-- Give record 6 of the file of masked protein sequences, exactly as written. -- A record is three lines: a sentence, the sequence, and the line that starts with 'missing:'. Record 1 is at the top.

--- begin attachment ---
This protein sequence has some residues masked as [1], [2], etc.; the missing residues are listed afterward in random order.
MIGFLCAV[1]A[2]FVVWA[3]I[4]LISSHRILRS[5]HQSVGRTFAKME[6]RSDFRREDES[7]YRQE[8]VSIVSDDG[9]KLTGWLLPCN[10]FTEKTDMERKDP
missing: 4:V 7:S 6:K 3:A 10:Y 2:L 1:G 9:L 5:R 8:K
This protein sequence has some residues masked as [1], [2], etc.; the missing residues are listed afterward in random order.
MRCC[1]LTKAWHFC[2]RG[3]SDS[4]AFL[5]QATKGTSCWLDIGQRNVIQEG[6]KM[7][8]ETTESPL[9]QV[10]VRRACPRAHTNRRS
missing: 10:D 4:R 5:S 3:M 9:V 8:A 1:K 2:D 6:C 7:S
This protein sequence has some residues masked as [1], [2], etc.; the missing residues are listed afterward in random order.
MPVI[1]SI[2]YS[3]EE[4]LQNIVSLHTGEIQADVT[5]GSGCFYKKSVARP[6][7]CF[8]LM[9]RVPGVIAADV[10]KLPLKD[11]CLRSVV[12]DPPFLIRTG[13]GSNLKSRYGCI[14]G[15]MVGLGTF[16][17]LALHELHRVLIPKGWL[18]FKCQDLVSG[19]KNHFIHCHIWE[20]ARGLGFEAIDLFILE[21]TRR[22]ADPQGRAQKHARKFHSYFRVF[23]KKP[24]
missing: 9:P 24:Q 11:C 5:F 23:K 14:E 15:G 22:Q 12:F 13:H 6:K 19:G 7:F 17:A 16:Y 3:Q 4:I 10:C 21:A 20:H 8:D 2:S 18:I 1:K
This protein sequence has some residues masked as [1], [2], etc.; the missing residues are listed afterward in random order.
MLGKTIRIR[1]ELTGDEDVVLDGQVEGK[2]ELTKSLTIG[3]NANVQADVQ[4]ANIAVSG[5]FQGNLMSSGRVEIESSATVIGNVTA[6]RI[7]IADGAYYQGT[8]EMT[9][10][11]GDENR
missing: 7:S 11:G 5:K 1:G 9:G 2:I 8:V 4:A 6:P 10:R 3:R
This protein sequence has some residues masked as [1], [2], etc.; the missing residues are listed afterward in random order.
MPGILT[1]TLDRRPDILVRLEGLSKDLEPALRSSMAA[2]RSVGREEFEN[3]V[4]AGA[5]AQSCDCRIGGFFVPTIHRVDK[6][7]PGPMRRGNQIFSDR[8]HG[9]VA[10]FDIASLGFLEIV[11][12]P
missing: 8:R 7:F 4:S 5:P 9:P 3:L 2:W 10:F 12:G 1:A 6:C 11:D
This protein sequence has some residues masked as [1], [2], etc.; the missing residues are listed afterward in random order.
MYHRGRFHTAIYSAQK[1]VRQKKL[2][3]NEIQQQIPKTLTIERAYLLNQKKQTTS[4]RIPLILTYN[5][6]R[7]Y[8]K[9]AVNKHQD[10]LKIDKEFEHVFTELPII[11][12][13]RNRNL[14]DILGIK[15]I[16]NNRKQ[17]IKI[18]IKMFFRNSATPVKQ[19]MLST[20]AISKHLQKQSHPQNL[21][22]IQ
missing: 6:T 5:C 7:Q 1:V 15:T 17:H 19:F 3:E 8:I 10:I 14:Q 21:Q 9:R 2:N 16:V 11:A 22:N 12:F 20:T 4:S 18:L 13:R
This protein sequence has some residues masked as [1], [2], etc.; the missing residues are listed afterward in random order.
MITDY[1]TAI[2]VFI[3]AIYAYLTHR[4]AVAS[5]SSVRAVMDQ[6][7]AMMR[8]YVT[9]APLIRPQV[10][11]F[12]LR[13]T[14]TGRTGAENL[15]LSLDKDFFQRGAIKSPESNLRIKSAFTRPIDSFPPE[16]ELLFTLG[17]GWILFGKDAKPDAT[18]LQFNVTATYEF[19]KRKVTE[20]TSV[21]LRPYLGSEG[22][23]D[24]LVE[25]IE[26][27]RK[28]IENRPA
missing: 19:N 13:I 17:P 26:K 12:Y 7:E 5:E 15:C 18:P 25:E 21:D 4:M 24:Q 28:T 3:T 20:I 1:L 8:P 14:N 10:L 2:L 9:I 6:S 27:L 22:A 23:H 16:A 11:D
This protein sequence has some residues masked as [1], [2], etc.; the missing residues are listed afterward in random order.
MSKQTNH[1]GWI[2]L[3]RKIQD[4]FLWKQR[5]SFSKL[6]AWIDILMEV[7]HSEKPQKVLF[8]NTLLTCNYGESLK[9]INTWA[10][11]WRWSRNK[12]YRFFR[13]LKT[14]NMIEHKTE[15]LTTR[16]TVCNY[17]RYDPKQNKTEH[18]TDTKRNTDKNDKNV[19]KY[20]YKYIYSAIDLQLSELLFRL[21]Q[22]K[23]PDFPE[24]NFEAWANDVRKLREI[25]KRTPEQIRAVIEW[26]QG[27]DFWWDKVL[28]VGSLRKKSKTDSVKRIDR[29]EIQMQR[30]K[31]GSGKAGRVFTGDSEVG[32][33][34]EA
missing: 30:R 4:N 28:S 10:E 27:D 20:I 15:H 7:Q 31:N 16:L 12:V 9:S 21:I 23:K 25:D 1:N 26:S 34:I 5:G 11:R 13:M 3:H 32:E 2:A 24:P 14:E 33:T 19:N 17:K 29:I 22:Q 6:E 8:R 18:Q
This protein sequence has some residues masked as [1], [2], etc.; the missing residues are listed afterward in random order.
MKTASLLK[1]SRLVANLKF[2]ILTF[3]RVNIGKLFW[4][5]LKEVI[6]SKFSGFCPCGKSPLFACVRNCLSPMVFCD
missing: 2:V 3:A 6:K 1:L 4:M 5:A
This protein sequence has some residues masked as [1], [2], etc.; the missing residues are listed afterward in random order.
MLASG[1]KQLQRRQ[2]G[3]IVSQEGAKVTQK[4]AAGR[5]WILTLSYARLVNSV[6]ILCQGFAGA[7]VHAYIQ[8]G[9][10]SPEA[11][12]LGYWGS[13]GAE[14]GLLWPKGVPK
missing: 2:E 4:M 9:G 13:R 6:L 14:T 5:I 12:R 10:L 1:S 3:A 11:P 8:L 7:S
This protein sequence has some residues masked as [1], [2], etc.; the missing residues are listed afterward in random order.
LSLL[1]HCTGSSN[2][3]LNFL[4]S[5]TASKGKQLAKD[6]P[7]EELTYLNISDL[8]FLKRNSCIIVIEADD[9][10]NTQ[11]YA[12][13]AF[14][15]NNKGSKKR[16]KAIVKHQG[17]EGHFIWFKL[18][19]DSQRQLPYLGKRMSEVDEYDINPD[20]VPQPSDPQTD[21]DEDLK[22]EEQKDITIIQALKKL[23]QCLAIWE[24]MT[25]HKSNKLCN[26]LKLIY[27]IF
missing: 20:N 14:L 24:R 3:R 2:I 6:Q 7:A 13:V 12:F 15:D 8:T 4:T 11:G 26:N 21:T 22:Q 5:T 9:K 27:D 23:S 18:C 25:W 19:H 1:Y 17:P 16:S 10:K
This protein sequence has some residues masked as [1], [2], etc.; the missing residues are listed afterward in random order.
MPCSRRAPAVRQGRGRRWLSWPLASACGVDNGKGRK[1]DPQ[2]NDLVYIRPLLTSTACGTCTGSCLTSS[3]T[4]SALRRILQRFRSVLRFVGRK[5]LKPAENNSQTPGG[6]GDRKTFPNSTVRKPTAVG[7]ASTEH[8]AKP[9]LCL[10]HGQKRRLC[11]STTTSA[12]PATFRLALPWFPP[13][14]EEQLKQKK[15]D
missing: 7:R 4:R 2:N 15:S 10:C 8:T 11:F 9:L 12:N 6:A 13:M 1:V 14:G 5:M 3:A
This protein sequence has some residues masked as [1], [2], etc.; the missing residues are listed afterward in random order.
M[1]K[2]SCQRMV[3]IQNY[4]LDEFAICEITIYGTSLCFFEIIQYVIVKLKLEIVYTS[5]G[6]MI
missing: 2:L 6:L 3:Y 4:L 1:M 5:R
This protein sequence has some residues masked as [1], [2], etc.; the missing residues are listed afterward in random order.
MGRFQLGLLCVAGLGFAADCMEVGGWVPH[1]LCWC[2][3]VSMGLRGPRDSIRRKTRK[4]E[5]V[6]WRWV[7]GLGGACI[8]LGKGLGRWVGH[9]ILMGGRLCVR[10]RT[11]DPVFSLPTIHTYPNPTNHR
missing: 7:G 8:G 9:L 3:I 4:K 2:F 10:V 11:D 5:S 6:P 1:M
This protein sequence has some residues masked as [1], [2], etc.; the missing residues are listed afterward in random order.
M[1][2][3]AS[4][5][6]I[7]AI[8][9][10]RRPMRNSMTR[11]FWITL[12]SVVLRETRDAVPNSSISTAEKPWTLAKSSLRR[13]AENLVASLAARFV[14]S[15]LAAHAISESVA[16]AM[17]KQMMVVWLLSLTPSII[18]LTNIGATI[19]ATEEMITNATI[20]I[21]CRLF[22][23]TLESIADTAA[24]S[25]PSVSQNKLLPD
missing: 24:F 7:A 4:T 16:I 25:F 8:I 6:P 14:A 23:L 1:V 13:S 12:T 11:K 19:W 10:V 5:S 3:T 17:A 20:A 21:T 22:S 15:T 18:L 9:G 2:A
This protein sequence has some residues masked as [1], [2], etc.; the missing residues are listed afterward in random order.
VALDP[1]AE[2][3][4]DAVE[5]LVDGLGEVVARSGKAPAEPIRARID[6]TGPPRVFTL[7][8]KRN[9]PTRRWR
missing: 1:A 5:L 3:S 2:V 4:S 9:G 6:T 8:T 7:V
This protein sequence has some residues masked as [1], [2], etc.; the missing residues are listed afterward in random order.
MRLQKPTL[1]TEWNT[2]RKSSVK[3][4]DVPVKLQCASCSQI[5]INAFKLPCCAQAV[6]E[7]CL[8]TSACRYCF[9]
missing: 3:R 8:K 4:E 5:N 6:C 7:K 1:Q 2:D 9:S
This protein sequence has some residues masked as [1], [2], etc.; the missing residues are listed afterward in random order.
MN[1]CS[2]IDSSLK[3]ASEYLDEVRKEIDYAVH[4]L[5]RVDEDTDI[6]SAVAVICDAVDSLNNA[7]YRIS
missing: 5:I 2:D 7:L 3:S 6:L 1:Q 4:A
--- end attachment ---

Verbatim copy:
This protein sequence has some residues masked as [1], [2], etc.; the missing residues are listed afterward in random order.
MYHRGRFHTAIYSAQK[1]VRQKKL[2][3]NEIQQQIPKTLTIERAYLLNQKKQTTS[4]RIPLILTYN[5][6]R[7]Y[8]K[9]AVNKHQD[10]LKIDKEFEHVFTELPII[11][12][13]RNRNL[14]DILGIK[15]I[16]NNRKQ[17]IKI[18]IKMFFRNSATPVKQ[19]MLST[20]AISKHLQKQSHPQNL[21][22]IQ
missing: 6:T 5:C 7:Q 1:V 15:T 17:H 19:F 3:E 8:I 10:I 14:Q 21:Q 9:R 2:N 16:V 11:A 22:N 12:F 20:T 4:S 18:L 13:R